In an attempt to reduce on-farm injuries and deaths by 2030, Farmsafe Australia has released its National Farm Safety Education Fund Strategy.
The strategy calls for collaborative industry action across a range of work, health and safety impact opportunities.
Minister for Agriculture, Drought and Emergency Management, David Littleproud said the strategy was an important step towards safer farms for farmers, their families and communities.
"The health and safety of our farmers and their families is paramount," Minister Littleproud said.
"Our farmers have continued to kick goals through the COVID-19 pandemic, and the agriculture sector is expected to reach a record $66 billion in industry production this year.
"But it's a high-risk working environment.
"This strategy sets a long-term course to improve farm safety."
Five key impact opportunities have been identified as targets for further investment:
- Leadership and Cultural Change;
- The Next Generation of Farmers;
- Physical and Psychological Well-Being;
- Industry Endorsed Training and Continued Learning; and
- Evidence and Incentivisation.
Farmsafe Australia Chairman Charles Armstrong said the strategy sends an important and clear message that agriculture is ready to do things differently.
"There is no denying that agriculture needs to change its relationship to work health and safety practices," Mr Armstrong said.
"Not only is legislation demanding it, but our people are much too important to allow the culture of 'she'll be right mate' to prevail.
There is no denying that agriculture needs to change its relationship to work health and safety practices. Not only is legislation demanding it, but our people are much too important to allow the culture of 'she'll be right mate' to prevail.
"Right now, we're seeing firsthand the importance of our farmers to Australia - they are truly essential. But they also work in an extremely high-risk environment.
"Agriculture consistently ranks as one of the most dangerous industries for workers in Australia."
The strategy sets an aspiration to end on-farm fatalities, in line with the National Farmers' Federation's 2030 Roadmap.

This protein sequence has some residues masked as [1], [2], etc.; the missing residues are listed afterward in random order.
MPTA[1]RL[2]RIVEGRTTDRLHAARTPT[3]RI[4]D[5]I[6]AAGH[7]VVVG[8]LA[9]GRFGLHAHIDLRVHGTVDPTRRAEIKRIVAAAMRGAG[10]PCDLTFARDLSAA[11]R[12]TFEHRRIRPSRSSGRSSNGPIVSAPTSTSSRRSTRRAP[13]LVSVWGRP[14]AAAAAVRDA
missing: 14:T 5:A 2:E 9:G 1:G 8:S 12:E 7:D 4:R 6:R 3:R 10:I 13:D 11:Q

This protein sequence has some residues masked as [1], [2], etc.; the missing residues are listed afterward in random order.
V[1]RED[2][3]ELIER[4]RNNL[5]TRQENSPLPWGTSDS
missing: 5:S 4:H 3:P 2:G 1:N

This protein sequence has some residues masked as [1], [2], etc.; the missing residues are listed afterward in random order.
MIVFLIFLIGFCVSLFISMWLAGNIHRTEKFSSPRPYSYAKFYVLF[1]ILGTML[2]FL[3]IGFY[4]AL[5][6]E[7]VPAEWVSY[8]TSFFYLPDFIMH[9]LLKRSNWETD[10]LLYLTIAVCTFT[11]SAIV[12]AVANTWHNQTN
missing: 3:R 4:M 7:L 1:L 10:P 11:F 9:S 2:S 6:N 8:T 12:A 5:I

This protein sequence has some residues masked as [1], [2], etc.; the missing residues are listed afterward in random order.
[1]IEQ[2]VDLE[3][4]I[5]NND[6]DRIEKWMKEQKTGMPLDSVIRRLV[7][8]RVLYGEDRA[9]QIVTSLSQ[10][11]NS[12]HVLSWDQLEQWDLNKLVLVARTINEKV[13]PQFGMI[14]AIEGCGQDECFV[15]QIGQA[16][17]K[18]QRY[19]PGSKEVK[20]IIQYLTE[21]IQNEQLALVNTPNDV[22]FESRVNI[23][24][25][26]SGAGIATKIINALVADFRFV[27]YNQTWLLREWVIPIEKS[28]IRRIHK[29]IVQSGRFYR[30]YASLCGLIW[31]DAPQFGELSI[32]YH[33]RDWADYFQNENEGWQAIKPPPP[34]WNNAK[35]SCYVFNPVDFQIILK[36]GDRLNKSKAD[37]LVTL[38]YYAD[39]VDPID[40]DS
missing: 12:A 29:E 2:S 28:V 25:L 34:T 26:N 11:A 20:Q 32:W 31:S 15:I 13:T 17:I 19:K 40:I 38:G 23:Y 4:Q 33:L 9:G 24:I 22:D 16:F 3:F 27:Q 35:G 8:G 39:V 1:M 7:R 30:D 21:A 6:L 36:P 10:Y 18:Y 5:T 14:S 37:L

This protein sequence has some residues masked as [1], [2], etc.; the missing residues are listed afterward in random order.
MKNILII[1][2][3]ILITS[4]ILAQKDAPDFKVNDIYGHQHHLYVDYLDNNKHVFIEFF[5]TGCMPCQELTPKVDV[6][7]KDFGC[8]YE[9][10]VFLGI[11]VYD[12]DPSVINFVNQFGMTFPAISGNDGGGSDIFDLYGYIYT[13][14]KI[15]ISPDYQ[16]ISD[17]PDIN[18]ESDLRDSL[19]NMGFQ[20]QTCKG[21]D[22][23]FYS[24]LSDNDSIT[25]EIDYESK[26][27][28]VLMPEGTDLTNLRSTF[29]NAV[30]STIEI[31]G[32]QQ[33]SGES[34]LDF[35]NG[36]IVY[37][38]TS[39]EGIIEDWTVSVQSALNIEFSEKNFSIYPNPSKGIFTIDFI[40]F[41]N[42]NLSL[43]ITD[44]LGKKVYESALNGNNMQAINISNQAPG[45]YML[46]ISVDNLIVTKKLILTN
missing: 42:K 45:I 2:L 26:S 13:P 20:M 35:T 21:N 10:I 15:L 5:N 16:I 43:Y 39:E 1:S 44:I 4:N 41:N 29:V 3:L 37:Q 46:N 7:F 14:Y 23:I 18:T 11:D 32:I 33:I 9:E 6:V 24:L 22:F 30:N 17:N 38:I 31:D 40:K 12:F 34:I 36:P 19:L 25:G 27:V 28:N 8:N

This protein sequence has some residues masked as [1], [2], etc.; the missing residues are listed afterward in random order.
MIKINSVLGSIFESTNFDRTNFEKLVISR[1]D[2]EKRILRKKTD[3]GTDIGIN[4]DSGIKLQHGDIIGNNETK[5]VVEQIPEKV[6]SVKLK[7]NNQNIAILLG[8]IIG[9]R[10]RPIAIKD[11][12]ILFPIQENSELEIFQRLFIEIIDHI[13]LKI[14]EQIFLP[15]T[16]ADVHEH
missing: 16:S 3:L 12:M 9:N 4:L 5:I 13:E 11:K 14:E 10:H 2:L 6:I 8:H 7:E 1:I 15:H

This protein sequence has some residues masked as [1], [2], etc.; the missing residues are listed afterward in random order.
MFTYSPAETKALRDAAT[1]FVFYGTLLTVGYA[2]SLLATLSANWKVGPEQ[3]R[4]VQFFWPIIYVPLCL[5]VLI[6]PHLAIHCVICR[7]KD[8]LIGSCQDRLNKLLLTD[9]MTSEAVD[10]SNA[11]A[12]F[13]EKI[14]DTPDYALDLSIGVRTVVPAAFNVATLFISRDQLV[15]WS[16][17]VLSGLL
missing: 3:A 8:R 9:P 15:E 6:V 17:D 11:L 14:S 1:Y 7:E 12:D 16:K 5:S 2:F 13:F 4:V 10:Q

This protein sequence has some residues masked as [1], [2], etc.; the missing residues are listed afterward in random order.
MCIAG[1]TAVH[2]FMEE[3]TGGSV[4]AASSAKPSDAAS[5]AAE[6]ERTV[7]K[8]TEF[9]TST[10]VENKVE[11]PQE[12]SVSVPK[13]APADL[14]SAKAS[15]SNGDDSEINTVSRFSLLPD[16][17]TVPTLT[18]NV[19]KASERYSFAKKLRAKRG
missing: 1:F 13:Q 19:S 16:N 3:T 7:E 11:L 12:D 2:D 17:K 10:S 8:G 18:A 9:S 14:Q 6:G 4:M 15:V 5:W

"In the last decade, there have been over 600 fatalities on Australian farms," Mr armstrong said.
"While it may not be realistic to cut this number to zero in the coming decade, we shouldn't be aspiring for anything less."
Mr Armstrong emphasised that the strategy is not simply about safer systems.
He believes it is also about creating safer farmers by shifting attitudes towards better practices.
"Achieving cultural change, especially on farm, will require strong leaders, not just in our peak bodies, but on farm, in our managers and overseers," he said.
"We would like to thank all those who took the time to be interviewed for this strategy - from farmers to industry representatives.
"We would also like to thank Minister Littleproud and the Department of Agriculture, Water and the Environment, for revitalising Farmsafe Australia and commissioning the research effort which underpins the strategy.
"Farmsafe cannot achieve the aspirations we've set by ourselves.
"We are calling on industry and government to get behind the strategy and look for ways in which we can connect and collaborate, not only to avoid duplication, but to enhance and bring together diverse resources in ways that can achieve more; more awareness, more engagement, more impact, more value."
Farmsafe Australia will report annually through the Safer Farms Report.
This will measure performance against the strategy and to ensure delivery of programs and initiatives that genuinely increase safety on farm.
"The National Farm Safety Education Fund Strategy will play a valuable role in guiding our work, health and safety progress as an industry," Mr Armstrong said.
- Visit: www.farmsafe.org.au